Yoga and Meditation

Yoga and meditation have been in use as methods of relaxation for thousands of years. Although both can take many years of practice to master, you can still get some benefits from either without having to comprehend all the techniques. Doing some gentle yoga poses for a quarter an hour before bedtime will help to relieve the physical and mental tension that can keep you awake.

It is important to make sure that you keep things simple by doing basic stretches and twists. And this is because any rigorous movements can trigger the release of an excess amount of adrenaline which is not good when trying to relax. Meditation, on the other hand, is very useful when you want to get rid worries and mental tensions. Research backs this up and has demonstrated that regular yoga improves both sleep quality and overall quality of life (R).

Diaphragmatic Breathing

Have you ever had someone to tell you to just “take a few deep breaths?” It’s an insidious thing to say to someone you care about but, according to research, is actually pretty good advice (R). Diaphragmatic breathing (deep breathing from the stomach upwards) has been shown to help reduce overall oxidative stress in the body as well as lower levels of anxiety (R)(R). As a stress management tool, this type of deep breathing can help stabilize cortisol levels and lower symptoms of hypertension. When done as part of a pre-bedtime routine it has the potential to send the body into a relaxed state conducive of shorter times needed to fall asleep and better overall sleep quality. Just try it yourself if you doubt it.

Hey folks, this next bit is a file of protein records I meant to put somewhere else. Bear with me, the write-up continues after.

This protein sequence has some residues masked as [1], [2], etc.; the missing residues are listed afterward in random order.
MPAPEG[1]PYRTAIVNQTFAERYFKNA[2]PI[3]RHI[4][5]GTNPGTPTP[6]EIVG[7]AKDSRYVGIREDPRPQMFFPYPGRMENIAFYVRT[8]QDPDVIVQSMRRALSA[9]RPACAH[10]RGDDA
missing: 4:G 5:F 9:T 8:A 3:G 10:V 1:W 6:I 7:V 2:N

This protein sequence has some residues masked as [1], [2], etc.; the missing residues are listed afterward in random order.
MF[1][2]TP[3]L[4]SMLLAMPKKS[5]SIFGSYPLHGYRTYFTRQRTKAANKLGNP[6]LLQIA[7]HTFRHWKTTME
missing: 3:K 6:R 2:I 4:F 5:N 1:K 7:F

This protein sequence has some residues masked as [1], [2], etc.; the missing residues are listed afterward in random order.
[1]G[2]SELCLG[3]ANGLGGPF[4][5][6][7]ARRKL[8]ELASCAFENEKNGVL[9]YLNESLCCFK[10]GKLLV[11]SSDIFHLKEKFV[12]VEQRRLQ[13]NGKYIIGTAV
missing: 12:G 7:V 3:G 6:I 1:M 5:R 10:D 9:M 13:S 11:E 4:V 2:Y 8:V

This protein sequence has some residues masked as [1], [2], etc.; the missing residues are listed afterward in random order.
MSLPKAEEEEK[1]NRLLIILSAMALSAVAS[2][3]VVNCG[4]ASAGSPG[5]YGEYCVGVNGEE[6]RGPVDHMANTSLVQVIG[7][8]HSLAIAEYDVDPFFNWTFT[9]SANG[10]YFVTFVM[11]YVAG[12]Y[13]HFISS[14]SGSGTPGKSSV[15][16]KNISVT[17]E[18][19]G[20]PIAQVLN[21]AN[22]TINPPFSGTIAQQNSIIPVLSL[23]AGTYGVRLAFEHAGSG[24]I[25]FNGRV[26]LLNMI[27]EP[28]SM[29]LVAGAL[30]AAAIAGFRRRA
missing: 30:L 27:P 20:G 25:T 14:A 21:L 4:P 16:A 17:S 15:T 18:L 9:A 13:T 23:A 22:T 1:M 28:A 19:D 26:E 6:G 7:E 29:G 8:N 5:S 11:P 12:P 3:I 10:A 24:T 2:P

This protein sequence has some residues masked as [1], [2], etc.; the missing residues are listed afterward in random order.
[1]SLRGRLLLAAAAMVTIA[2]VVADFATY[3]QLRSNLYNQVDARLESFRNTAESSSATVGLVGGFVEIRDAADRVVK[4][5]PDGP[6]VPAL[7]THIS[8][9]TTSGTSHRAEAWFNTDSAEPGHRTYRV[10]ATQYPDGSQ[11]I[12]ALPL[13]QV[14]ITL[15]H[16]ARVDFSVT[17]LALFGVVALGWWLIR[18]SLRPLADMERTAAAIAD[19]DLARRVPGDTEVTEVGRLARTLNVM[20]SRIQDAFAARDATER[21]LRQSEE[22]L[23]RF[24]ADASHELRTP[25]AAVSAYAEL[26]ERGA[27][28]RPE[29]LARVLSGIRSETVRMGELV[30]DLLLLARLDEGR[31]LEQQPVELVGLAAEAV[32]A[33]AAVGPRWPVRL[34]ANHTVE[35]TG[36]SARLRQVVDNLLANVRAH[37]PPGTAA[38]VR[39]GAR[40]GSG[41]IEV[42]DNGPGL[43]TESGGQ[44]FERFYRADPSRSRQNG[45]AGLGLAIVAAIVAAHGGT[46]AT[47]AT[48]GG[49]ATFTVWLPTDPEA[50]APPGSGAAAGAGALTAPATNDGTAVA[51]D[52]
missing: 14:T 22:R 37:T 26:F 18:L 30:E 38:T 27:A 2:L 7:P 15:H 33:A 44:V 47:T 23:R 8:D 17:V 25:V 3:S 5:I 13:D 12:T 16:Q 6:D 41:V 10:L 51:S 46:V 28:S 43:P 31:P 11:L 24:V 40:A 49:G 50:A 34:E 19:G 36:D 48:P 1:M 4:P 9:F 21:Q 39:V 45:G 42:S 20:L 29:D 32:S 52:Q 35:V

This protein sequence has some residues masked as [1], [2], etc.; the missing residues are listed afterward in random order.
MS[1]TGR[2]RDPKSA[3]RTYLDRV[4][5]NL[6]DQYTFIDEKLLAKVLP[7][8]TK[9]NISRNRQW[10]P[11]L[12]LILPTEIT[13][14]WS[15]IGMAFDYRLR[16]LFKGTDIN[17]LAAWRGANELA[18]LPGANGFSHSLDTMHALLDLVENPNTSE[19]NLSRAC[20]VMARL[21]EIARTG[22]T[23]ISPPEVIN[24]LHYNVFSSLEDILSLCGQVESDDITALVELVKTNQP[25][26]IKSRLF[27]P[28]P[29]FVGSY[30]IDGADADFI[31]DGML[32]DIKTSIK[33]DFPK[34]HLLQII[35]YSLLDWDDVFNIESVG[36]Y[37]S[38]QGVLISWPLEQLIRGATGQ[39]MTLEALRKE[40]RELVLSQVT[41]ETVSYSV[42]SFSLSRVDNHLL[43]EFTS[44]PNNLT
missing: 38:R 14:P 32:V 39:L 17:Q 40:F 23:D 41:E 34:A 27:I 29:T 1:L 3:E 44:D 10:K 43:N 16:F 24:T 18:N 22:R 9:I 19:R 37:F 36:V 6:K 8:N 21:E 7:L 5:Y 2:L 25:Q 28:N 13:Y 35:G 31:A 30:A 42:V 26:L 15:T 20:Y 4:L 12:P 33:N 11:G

Herbal Tea

A small cup of herbal tea before bed is a simple but very efficient method of relaxing. Not only does having a cup of hot tea before bedtime help signal the body that the day is over it can help combine several methods mentioned here. For starters, it can help provide a momentary increase in body temperature similar to hot showers or baths. Secondly, depending on what’s actually in one’s tea, herbal teas can serve as powerful natural sleep aids. Some popular herbal teas for sleep are chamomile, lavender, and passionflower.

In Conclusion

Finding one’s way to a quality night’s sleep can be an uphill battle with the distractions of modern life. Environmental noise, stress from work, and looming responsibilities can all keep one’s mind racing well into the wee hours of the morning. The simple tips listed here are meant to serve as universally-applicable routines and options to help one’s body slip into a sweet slumber. These shouldn’t be considered effective replacements for prescription medications or even natural sleep aids. These are merely actions of minimal inconenience to help develop a repore with one’s body about when sleep should be happening.